|Nutritional Guidelines (per serving)|
This easy Mexican enchiladas recipe takes only 30 minutes to prepare for a filling family meal. They can be prepared simply with just cheese, or be spruced up by adding a little bit of beef or chicken to appeal to the meat eaters in your household.
Warning: The sauce can make things a bit messy, so wear an apron!
For step-by-step instructions, we recommend checking out our photo tutorial on how to make Mexican enchiladas.
Watch Now: Easy 30-Minute Mexican Enchiladas
Gather the ingredients.
Heat oven to 400 F.
Pour oil into a medium-sized saucepan and heat until it's hot, but not sizzling. You want to warm the tortillas in the oil, not fry them.
Using tongs, dip each tortilla, one at a time, into the hot oil until it is warmed through and pliable. Remove tortilla from oil and drain it briefly on a paper towel.
Pour just enough sauce in the bottom of a 13x9-inch glass baking dish to cover it. Pour the rest of the sauce in a large bowl. Dip a warm tortilla into the sauce and then place it in the bottom of the baking dish.
Place a little less than 1/4 cup of cheese down the center of the tortilla. If you are adding meat, use a little less cheese. Fold half of the tortilla over the cheese, then the other half, so that the tortilla is rolled around the cheese. Turn it over so it is seam-side down and the weight of the cheese will help keep it in place.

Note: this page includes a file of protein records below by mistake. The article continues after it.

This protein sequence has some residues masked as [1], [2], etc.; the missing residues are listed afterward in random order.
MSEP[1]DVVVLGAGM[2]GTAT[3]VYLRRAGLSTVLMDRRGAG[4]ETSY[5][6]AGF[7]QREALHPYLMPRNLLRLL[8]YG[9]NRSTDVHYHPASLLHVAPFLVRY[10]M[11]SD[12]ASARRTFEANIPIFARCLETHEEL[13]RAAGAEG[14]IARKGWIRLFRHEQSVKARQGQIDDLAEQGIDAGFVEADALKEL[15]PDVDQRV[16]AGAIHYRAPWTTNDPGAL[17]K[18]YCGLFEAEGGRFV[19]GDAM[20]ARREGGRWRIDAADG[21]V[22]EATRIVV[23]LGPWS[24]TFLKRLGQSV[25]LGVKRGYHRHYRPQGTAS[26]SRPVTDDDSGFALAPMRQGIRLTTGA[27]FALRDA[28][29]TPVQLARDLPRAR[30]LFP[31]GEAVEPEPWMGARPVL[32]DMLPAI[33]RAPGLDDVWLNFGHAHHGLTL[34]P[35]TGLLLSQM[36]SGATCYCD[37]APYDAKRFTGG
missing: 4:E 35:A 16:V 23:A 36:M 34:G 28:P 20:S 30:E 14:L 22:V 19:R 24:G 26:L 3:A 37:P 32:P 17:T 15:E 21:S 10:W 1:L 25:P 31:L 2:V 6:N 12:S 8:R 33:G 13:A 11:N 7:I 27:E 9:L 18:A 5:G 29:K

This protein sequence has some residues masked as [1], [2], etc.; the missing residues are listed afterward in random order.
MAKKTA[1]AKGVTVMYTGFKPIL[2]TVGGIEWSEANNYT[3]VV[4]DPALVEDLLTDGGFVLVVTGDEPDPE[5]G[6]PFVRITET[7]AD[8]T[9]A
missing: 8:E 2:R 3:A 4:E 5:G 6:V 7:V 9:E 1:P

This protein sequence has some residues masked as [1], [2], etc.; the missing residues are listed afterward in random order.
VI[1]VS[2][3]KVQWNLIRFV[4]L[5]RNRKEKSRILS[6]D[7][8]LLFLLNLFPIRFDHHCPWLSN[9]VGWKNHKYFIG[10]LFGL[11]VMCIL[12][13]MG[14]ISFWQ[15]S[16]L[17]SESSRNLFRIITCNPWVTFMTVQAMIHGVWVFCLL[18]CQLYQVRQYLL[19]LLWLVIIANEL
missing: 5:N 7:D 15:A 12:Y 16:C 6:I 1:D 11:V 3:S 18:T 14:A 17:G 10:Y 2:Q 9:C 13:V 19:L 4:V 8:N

Repeat each of those steps for each of the tortillas making two layers of enchiladas in the dish, if necessary. Pour any remaining sauce over the top of the enchiladas. Sprinkle the Cotija cheese over the enchiladas.
Bake for 20 to 30 minutes or until enchiladas are hot throughout and cheese is melted.
Serve your enchiladas with a spatula, four to a plate.
Authentic vs. Modern Enchiladas
In their simplest form, authentic enchiladas are simply corn tortillas dipped in a chile sauce and eaten with a fork. They might or might not have a filling and are sometimes topped with a sprinkling of grated cheese or a drizzle of cream.
As enchiladas became popular across the Southwestern United States, they evolved into an oven-baked dish as that appliance is used more commonly in North America than South of the Border. Enchiladas are now associated with the casserole classic that we know today.